Some Huge, Big, Gigantic Numbers in the GOP House Budget Plan (and Obama's)


As Peter Suderman has noted, the House Republicans have released their budget plan, which, despite lavishes tens of billions of extra dollars on the Dept. of Defense, is still being booed by GOP war hawks.

Here are the topline figures of what the Republicans want to spend and take in via taxes over the coming decade:

In a sense, none of this matters, even the figures for fiscal 2016, which starts in October. That's because budgets are political documents that are part of a negotiation among the president (who released his budget plan some weeks ago), the House, and the Senate (its plan is yet to come). But among non-binding figures, some numbers count for less than others and I'm a big fan of focusing most on outlays for the next year or so. The government can actually control how much it spends in the near term, while its ability to generate revenue or guesstimate things down the road is much shakier.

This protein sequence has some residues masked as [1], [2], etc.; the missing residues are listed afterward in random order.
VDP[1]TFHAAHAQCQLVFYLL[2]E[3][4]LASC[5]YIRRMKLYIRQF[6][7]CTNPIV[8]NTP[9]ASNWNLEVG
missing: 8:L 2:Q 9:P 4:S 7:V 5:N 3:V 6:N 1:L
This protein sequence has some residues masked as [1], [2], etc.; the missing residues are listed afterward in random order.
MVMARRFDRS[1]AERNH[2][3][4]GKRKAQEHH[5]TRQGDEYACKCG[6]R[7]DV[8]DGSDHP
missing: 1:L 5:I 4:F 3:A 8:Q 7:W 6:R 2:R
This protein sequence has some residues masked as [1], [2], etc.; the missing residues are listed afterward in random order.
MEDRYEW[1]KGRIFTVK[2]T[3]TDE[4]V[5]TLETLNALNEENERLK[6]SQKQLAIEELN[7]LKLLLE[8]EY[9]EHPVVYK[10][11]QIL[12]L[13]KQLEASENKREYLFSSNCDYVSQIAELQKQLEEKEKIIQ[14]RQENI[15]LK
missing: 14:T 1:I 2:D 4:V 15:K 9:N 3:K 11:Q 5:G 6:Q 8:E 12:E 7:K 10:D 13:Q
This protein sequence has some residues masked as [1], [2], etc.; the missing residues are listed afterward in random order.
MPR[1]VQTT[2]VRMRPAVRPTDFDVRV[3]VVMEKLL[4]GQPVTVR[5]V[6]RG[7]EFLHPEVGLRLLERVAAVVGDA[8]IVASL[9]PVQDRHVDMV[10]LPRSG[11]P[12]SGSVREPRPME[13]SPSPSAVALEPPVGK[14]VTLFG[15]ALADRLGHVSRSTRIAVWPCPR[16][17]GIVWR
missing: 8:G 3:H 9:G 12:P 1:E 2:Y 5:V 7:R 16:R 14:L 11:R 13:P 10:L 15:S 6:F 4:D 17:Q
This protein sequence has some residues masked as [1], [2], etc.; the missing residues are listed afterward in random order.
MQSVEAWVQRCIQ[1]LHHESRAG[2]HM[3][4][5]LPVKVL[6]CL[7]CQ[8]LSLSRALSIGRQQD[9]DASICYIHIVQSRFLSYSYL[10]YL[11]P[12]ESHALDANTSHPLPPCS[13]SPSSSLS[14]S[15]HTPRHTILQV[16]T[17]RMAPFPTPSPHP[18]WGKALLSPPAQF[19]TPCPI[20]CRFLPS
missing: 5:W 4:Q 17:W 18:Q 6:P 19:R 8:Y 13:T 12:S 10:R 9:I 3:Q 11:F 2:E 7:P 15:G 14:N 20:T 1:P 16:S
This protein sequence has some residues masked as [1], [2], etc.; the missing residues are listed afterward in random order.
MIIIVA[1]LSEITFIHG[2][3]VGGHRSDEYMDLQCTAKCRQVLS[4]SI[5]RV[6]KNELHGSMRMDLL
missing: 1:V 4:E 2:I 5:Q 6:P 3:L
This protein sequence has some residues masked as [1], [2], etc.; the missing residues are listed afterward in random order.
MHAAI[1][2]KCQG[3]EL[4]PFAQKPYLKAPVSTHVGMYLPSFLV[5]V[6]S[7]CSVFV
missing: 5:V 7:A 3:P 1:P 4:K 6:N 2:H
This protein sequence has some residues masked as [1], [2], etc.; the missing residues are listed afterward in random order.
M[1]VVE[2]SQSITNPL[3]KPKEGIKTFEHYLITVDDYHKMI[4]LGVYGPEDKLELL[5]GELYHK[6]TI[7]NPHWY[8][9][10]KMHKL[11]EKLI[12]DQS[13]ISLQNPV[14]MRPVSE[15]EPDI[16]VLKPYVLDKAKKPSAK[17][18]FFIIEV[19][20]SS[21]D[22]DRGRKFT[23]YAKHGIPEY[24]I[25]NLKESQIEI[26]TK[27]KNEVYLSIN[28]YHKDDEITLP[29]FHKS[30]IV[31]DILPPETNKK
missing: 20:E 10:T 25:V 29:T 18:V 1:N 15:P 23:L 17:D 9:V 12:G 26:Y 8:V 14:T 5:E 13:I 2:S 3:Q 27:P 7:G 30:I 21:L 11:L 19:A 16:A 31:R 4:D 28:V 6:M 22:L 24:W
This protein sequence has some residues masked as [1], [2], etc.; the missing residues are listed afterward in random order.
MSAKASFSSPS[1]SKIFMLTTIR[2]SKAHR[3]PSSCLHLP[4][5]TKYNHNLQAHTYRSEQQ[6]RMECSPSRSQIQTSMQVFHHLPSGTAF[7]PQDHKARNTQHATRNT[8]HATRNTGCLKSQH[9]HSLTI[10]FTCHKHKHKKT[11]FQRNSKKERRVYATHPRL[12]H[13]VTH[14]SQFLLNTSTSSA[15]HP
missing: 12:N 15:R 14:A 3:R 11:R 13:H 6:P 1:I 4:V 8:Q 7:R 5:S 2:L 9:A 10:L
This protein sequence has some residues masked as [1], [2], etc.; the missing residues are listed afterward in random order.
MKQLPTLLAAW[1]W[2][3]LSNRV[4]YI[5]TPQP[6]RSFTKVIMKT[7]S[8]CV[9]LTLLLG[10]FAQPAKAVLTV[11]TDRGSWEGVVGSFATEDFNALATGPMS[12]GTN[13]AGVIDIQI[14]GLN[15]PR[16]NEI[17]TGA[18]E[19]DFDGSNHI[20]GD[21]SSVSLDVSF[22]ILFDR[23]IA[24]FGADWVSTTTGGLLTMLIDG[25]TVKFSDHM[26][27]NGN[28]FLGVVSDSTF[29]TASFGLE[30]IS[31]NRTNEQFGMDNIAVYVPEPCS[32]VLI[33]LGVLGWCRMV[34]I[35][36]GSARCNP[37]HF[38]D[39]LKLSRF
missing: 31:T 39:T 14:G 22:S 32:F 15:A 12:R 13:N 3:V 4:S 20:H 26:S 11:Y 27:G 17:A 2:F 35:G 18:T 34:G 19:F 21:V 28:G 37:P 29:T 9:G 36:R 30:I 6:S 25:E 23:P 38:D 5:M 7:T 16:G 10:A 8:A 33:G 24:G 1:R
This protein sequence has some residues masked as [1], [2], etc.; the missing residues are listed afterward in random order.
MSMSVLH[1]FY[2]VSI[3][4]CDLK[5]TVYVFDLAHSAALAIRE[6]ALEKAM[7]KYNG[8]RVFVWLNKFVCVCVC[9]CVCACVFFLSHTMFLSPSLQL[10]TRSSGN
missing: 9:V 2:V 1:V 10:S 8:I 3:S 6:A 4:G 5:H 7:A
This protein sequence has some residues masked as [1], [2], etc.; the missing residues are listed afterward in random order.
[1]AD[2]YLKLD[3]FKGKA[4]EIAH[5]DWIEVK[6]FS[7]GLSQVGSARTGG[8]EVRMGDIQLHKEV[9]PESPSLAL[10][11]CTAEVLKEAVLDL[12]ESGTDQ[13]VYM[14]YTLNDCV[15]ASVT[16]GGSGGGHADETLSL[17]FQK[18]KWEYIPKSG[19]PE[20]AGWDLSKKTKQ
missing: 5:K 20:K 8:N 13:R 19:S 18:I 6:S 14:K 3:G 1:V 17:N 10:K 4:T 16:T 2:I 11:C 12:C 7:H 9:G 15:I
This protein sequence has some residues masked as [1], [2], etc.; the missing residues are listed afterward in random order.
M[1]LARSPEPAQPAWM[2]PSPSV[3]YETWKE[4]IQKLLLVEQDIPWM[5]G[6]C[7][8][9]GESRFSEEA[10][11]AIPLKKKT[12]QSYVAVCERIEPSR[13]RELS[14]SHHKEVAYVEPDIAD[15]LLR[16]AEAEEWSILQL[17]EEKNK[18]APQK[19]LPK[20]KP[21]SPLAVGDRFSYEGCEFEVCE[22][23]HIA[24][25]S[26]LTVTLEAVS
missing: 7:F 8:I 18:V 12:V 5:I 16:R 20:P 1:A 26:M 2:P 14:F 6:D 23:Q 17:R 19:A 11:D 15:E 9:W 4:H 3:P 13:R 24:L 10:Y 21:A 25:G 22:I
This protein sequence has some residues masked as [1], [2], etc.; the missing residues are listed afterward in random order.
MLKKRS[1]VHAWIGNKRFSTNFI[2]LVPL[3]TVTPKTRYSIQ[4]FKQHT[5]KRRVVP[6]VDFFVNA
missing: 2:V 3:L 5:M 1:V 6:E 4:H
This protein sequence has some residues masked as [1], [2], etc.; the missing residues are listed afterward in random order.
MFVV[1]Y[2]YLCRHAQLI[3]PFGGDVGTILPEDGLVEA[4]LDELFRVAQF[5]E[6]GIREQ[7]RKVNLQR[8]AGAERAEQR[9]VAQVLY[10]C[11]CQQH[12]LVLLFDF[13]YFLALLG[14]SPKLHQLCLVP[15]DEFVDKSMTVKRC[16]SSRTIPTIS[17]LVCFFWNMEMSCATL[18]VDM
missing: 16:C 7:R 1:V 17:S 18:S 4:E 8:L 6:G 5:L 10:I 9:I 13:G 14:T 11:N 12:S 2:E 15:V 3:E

So this much we know, the GOP House wants to spend $3.8 trillion next year. That compares with President Obama's wish to spend $4 trillion next year. Obama's budget summary is below:

If Milton Friedman was right to say that the ultimate cost of government is the amount of money it spends, then here is the choice we are faced with in 2016 so far: The president wants to spend the equivalent of 21.3 percent of GDP while the GOP House wants to spend 20.3 percent.

Over the next decade, if the president got his way, we'd have average spending of 21.7 percent of GDP each year. The GOP would trim that to just 18.8 percent of GDP, which is a much smaller number and a not particularly convincing one. Under the first four years in the Bush years, after all, when the GOP held the White House and both house of Congress, the government spent 19.1 percent, 19.7 percent, 19.6 percent, and 19.9 percent of GDP.

For a more specific breakdown of spending by category, here's the way the GOP figures things:

The "Discretionary" figure above includes spending on defense, to which the "Global War on Terrorism" figure must be added. All told, the GOP is pushing for $617 billion on defense/global war on terrorism in spending for 2016. That compares to Obama's $605 billion below (which doesn't break things out into the same categories).